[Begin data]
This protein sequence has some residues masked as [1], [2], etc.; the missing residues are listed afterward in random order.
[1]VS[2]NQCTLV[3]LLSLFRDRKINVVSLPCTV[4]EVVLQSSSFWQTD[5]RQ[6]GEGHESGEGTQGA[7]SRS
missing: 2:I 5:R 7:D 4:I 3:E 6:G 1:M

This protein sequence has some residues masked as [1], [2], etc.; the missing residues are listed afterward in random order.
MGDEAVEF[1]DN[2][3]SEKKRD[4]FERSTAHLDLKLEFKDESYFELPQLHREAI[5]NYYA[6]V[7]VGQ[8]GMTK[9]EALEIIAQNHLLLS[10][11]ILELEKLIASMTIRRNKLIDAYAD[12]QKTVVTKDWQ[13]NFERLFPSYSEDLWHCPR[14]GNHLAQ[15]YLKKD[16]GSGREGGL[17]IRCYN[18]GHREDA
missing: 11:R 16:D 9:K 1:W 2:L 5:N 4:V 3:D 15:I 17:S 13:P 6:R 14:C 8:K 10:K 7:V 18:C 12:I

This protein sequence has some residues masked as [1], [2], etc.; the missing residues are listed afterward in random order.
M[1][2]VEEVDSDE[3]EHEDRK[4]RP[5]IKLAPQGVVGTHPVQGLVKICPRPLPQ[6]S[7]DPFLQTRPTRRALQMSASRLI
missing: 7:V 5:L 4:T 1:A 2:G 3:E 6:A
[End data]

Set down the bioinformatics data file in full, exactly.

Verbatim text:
This protein sequence has some residues masked as [1], [2], etc.; the missing residues are listed afterward in random order.
[1]VS[2]NQCTLV[3]LLSLFRDRKINVVSLPCTV[4]EVVLQSSSFWQTD[5]RQ[6]GEGHESGEGTQGA[7]SRS
missing: 2:I 5:R 7:D 4:I 3:E 6:G 1:M

This protein sequence has some residues masked as [1], [2], etc.; the missing residues are listed afterward in random order.
MGDEAVEF[1]DN[2][3]SEKKRD[4]FERSTAHLDLKLEFKDESYFELPQLHREAI[5]NYYA[6]V[7]VGQ[8]GMTK[9]EALEIIAQNHLLLS[10][11]ILELEKLIASMTIRRNKLIDAYAD[12]QKTVVTKDWQ[13]NFERLFPSYSEDLWHCPR[14]GNHLAQ[15]YLKKD[16]GSGREGGL[17]IRCYN[18]GHREDA
missing: 11:R 16:D 9:K 1:W 2:L 5:N 4:V 3:D 15:I 17:S 13:P 6:R 14:C 8:K 10:K 7:V 18:C 12:I

This protein sequence has some residues masked as [1], [2], etc.; the missing residues are listed afterward in random order.
M[1][2]VEEVDSDE[3]EHEDRK[4]RP[5]IKLAPQGVVGTHPVQGLVKICPRPLPQ[6]S[7]DPFLQTRPTRRALQMSASRLI
missing: 7:V 5:L 4:T 1:A 2:G 3:E 6:A